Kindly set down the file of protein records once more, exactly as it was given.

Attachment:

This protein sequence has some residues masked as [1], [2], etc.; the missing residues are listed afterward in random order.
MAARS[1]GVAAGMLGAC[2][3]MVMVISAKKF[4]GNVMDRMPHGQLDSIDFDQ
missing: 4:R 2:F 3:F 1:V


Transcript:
This protein sequence has some residues masked as [1], [2], etc.; the missing residues are listed afterward in random order.
MAARS[1]GVAAGMLGAC[2][3]MVMVISAKKF[4]GNVMDRMPHGQLDSIDFDQ
missing: 4:R 2:F 3:F 1:V